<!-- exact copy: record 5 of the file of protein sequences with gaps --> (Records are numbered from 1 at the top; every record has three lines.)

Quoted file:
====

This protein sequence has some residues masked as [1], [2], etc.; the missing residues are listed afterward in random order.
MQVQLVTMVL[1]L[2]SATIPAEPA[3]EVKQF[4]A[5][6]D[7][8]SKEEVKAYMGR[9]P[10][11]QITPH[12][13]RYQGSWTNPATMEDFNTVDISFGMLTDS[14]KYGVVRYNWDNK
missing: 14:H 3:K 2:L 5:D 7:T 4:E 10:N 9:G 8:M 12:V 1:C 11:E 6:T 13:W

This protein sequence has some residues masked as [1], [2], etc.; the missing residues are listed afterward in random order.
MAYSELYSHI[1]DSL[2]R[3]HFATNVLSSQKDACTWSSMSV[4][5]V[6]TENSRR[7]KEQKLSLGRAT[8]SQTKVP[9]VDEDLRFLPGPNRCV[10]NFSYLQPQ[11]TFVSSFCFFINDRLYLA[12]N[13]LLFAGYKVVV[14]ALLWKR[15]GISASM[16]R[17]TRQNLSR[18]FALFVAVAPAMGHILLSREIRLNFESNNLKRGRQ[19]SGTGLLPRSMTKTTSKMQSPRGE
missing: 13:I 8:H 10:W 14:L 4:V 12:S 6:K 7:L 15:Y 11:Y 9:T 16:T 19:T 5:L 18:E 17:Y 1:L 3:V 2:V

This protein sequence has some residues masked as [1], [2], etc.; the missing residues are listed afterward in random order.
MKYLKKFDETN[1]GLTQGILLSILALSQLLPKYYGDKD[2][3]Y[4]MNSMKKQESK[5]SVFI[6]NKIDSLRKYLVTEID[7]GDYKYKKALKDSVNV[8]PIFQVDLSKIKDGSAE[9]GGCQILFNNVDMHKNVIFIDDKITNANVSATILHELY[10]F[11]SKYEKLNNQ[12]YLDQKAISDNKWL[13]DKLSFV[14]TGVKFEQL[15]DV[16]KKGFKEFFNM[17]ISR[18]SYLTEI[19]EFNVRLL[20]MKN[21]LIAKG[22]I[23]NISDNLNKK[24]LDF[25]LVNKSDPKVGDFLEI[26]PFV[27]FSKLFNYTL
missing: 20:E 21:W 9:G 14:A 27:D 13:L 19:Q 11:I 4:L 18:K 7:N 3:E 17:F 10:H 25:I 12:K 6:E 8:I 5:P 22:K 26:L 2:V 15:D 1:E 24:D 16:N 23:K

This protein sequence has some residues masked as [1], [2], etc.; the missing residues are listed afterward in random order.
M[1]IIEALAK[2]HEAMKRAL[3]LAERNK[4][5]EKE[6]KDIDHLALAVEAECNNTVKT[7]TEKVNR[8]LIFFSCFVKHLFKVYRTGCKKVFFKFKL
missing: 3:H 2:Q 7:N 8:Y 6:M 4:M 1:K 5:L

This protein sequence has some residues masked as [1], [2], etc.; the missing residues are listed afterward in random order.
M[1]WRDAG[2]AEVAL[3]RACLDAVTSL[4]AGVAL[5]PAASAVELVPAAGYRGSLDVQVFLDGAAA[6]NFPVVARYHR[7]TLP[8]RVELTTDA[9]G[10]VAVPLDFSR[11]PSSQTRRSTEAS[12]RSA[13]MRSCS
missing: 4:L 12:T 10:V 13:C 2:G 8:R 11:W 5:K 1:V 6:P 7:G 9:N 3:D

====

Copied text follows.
This protein sequence has some residues masked as [1], [2], etc.; the missing residues are listed afterward in random order.
M[1]WRDAG[2]AEVAL[3]RACLDAVTSL[4]AGVAL[5]PAASAVELVPAAGYRGSLDVQVFLDGAAA[6]NFPVVARYHR[7]TLP[8]RVELTTDA[9]G[10]VAVPLDFSR[11]PSSQTRRSTEAS[12]RSA[13]MRSCS
missing: 4:L 12:T 10:V 13:C 2:G 8:R 11:W 5:K 1:V 6:P 7:G 9:N 3:D